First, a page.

I realize that most of my posts so far have focused on what can go wrong with content (and how you can fix it). But I don’t want to harp constantly on negative things, so today I’m going to focus on the positive. I’ll point out examples of good content practices taken from actual websites and show how you can use these techniques to create distinctive content.
Law firms can get great ideas and inspiration by looking beyond their profession, and that’s true for content creation. I’ll show you two websites from outside the legal profession that I like, as well as one from a law firm outside the U.S. (I have no connection to any of these companies or firms.)
Each example shows different ways to craft a message that will capture the attention of your target audience and give them useful information.
GSK — The Power of Storytelling
Pharmaceutical giant GSK uses persuasive storytelling on its website to describe its efforts to combat a tropical disease called lymphatic filariasis. The company has donated more than eight billion tablets of its drug albendazole to to treat this disease, which causes painful swelling of the legs.
To bring this story to life, GSK describes the plight of Bhagwati, a mother of five in Nepal, who suffers from this condition.
GSK’s discussion of this drug could have been dry and clinical, citing chemical formulas, studies and data. Instead, the company gives its readers a vivid picture of the personal toll of this disease, in words and photos.
GSK uses a different technique to highlight a top researcher at the HIV Cure Center at the University of North Carolina, which is working in a partnership with GSK. In a short and compelling Q&A dialogue, Shari Gordon describes how her experience taking care of her sick grandmother when she was 13 motivated her to learn more about science.
Law firms can use this type of storytelling in lots of ways: in lawyer biographies, to describe client successes, and in recruitment materials. A little can go a long way, too. Just a few concise stories on your website can give your brand more personality.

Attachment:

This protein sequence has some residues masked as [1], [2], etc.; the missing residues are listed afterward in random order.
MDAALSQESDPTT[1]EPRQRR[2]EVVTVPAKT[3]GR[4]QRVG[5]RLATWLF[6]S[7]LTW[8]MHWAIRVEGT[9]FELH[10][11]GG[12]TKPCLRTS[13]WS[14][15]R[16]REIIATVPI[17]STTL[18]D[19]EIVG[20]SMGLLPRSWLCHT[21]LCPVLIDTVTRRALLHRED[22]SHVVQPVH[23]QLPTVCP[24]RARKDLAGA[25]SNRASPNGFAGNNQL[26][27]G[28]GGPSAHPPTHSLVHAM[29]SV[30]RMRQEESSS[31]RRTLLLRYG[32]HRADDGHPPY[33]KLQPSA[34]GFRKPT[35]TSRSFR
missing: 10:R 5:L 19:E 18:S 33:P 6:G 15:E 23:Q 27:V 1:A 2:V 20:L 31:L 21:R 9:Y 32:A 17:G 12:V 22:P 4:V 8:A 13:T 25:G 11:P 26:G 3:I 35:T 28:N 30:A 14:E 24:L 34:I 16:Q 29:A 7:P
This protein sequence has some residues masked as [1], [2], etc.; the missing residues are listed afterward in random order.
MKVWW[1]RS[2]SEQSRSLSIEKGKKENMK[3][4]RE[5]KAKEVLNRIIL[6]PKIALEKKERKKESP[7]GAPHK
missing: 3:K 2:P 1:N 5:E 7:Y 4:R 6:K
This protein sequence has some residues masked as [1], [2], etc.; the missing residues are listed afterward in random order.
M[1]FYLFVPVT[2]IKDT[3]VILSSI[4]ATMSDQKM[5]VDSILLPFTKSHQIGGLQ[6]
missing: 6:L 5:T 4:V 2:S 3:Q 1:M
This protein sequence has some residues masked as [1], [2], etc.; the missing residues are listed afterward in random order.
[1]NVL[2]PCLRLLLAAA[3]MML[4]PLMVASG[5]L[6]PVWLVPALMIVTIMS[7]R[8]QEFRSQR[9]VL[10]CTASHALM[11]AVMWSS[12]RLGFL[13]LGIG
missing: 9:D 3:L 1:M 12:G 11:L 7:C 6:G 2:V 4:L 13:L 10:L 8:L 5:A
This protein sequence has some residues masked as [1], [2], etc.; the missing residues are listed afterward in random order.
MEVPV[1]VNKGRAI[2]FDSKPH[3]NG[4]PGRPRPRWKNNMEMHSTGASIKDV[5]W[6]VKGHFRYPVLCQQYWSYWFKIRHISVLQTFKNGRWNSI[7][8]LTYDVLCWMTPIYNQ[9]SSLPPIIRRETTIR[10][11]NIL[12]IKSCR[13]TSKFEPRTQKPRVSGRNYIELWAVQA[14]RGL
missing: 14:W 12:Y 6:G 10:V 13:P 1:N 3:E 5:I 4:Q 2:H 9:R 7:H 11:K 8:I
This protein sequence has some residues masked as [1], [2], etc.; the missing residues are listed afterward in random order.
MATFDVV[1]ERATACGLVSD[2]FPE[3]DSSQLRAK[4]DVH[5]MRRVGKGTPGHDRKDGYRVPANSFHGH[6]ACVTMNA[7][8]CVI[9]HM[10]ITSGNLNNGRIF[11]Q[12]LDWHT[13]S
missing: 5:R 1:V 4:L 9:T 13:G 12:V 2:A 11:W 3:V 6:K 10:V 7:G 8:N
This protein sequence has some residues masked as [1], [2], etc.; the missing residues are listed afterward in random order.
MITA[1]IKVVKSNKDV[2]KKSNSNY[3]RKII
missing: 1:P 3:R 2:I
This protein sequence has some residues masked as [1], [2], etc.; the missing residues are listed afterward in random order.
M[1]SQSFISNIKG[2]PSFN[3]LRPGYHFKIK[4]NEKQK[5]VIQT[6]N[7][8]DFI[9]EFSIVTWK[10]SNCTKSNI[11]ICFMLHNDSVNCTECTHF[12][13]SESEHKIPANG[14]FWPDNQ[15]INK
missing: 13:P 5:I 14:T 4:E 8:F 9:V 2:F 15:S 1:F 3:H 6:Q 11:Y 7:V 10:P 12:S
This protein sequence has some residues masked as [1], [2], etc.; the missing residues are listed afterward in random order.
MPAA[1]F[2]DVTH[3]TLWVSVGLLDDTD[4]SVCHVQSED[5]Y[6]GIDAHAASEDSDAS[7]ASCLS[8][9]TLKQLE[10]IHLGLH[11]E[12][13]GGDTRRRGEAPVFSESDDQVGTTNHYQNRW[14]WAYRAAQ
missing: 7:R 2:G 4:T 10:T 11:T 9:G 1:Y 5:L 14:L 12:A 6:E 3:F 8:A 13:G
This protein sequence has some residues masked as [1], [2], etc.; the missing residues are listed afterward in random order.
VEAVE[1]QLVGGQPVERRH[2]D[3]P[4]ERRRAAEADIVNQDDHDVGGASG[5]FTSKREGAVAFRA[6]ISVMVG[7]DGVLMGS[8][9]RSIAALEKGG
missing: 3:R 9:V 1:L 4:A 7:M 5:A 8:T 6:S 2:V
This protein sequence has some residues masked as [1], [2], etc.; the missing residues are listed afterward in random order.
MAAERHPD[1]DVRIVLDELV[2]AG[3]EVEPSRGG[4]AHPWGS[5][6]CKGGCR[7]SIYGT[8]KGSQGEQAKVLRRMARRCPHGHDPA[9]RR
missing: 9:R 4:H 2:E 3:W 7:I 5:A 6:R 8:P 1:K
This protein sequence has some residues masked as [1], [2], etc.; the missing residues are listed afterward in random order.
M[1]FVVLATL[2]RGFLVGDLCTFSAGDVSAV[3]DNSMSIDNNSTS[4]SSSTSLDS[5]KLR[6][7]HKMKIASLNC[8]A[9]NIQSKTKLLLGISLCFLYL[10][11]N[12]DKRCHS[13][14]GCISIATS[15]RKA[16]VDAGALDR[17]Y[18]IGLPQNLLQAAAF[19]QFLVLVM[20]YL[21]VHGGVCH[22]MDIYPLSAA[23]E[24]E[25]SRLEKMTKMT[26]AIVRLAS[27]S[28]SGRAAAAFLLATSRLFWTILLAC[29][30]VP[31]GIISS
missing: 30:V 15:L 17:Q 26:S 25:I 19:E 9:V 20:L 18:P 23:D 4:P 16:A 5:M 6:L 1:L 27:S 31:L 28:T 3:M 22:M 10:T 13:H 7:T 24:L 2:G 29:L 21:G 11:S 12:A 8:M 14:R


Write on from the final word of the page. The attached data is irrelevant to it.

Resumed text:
BASF — Informative Discussions
Chemical company BASF offers an accessible, informative conversation on the pros and cons of diesel fuels. The company presents two experts on opposite sides of the environmental debate who discuss diesel fuel issues, including whether the fuel should be banned. Their discussion is easy to understand and serves as a helpful primer.
Sophisticated takes on complex topics don’t have to read like law review articles. Show that you understand your client’s business by writing a smart analysis that can be understood by a bright non-lawyer. Imagine the CEO of your client reading your take on the legal hotspots in her industry. Are you speaking her language or is your analysis laden with too much legalese?
Allens Linklaters — A Useful Client Alert
Here are two firms that understand the key goal of a client alert — They tell the client what to do. (Allens Linklaters is an alliance of Australia’s Allens and U.K.-based Linklaters.)
In a discussion of a U.S. Supreme Court ruling on the Alien Tort Statute, the firm creates a boxed section near the top titled: “How Does It Affect You?” The box includes three, bulleted short pieces of advice. I’ve rarely seen such helpful information so clearly presented on a law firm website.
This alert is also divided into other helpful sections, including In Brief (which summarizes the ruling in one sentence). Background, Decision, and Next Steps. This is a great way to present useful information to clients.
Remember, you can find inspiration in unexpected places. Keep your eyes open for new techniques that can help you tell your firm’s story.